Regardless of the shake’s source, Dara’s original concept is ripe for exploration. The tremors are constant but fluctuate between a barely bearable Q1 to the higher registers that make falling a perpetual hazard if not an outright fatality. This is why people wear guards on their whole bodies, with backpacks and frontpacks for both storage and the desperate possibility of stability. If you want to keep your tongue, mouthguards are a must. The majority of the dialogue is limited to one or two words, back to caveman grunts, because of the mouthguards we later learn, although the font of this speech is akin to the capitals carved on tombstones, as though the air itself is so thick it needs to be lithically licked. Speaking of stones, most buildings have been utterly razed but there are manses, homes of the wealthy, that are just fine, guarded by gendarmes who are able to stabilize themselves with technology not available to the poor.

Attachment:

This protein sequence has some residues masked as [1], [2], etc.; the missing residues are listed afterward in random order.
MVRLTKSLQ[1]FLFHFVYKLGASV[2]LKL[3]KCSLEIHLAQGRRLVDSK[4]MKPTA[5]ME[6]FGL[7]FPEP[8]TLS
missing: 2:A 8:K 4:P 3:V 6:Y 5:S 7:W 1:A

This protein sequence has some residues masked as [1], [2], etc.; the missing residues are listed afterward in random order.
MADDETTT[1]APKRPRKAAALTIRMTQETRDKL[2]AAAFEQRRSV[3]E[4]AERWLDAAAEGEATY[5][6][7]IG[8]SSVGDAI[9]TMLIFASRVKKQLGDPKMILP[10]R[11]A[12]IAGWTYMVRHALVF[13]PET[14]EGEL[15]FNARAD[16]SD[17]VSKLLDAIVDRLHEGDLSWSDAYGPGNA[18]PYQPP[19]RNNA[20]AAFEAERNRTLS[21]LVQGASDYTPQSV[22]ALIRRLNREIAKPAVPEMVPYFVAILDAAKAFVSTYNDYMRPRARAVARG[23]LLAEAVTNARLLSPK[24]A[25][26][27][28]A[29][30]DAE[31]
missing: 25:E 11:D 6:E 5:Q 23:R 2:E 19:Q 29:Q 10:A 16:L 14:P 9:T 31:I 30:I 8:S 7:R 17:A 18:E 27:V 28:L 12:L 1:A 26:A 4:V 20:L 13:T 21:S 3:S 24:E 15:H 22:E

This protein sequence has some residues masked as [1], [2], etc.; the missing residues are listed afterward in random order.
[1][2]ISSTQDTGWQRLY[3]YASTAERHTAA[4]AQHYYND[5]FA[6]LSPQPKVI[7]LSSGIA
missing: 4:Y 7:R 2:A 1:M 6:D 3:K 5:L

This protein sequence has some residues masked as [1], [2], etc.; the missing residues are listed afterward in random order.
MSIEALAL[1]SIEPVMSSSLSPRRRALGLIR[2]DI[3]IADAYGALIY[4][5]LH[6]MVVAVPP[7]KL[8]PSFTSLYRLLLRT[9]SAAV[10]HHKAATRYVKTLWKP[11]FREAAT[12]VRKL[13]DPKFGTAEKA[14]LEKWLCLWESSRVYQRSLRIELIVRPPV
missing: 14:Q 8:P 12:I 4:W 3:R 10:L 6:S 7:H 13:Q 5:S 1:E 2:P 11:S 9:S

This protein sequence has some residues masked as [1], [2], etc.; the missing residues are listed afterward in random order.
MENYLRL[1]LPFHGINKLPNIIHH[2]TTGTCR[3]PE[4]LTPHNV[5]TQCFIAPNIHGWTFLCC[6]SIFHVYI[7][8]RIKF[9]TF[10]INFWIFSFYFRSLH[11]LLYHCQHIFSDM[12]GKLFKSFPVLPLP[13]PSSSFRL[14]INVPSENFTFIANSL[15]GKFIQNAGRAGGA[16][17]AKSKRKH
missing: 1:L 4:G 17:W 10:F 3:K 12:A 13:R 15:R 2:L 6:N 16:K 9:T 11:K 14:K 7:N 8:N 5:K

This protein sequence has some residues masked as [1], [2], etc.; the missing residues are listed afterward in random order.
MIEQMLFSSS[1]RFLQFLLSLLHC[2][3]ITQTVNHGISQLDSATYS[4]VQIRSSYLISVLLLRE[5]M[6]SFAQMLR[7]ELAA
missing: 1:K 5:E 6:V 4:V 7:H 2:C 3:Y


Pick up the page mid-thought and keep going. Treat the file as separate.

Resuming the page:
There’s not a whole lot in terms of plot. Our sketchy protagonist stumbles around an unspecified island, encountering tipped and juddering cows, tree-climbing snakes, and even a dog that follows but not for long. The main goal ends up being what is called a “stillspot,” where it’s believed forces cancel each other out and calm can be found once again. The only hope in a hopeless world, elusive though it is.
The prose is mostly ordinary, but there are flashes of Cormac McCarthy at his best, with some strange sentences, such as this: “And all throughout, my head drains from the top of the stone [I’m carrying]. Its shadow morphs then shrinks to a twisting rivulet, then slides off. A solid gone liquid. A living auto-eclipse that, no matter the angle, bears my form. A skittish and unrecognizable glyph is my form.” Or this: “I see them all. Bodies, dozens of them, flailing and caving in convulsion rhythms, their limbed forms flaming as if harrowed by fears erupting from cellular levels. One body turns and turns in place, immobilized by movement. One dives to the earth as his shirt lifts off and floats inflated before covering him like a shroud. A ragged silhouette arms semaphores no one can understand. The vast skillet of the world heating and heating and turning human presences into puffs of smoke.”